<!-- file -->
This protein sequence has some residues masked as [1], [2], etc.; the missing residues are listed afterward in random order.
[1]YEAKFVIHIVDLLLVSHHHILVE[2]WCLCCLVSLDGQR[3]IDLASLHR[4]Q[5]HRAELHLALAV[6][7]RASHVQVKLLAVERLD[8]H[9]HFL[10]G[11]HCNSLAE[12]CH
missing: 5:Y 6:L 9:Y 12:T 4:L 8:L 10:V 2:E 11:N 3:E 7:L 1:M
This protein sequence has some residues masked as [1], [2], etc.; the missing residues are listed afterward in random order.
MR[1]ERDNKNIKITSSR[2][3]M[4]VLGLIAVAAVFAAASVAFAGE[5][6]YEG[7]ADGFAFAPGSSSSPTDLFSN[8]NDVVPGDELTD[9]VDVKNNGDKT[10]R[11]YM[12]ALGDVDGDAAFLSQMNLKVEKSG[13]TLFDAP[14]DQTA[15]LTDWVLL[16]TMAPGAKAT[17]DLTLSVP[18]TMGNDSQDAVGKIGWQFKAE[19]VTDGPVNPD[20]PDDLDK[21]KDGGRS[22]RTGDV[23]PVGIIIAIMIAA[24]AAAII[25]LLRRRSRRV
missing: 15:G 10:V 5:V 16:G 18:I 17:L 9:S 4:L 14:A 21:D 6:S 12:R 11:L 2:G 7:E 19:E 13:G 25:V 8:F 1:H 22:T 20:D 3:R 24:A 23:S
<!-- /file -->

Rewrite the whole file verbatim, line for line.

This protein sequence has some residues masked as [1], [2], etc.; the missing residues are listed afterward in random order.
[1]YEAKFVIHIVDLLLVSHHHILVE[2]WCLCCLVSLDGQR[3]IDLASLHR[4]Q[5]HRAELHLALAV[6][7]RASHVQVKLLAVERLD[8]H[9]HFL[10]G[11]HCNSLAE[12]CH
missing: 5:Y 6:L 9:Y 12:T 4:L 8:L 10:V 2:E 11:N 3:E 7:L 1:M
This protein sequence has some residues masked as [1], [2], etc.; the missing residues are listed afterward in random order.
MR[1]ERDNKNIKITSSR[2][3]M[4]VLGLIAVAAVFAAASVAFAGE[5][6]YEG[7]ADGFAFAPGSSSSPTDLFSN[8]NDVVPGDELTD[9]VDVKNNGDKT[10]R[11]YM[12]ALGDVDGDAAFLSQMNLKVEKSG[13]TLFDAP[14]DQTA[15]LTDWVLL[16]TMAPGAKAT[17]DLTLSVP[18]TMGNDSQDAVGKIGWQFKAE[19]VTDGPVNPD[20]PDDLDK[21]KDGGRS[22]RTGDV[23]PVGIIIAIMIAA[24]AAAII[25]LLRRRSRRV
missing: 15:G 10:V 5:V 16:G 18:I 17:L 9:S 4:L 14:A 21:D 6:S 12:R 11:L 2:G 7:E 19:E 13:G 25:V 8:F 1:H 22:T 20:D 3:R 24:A 23:S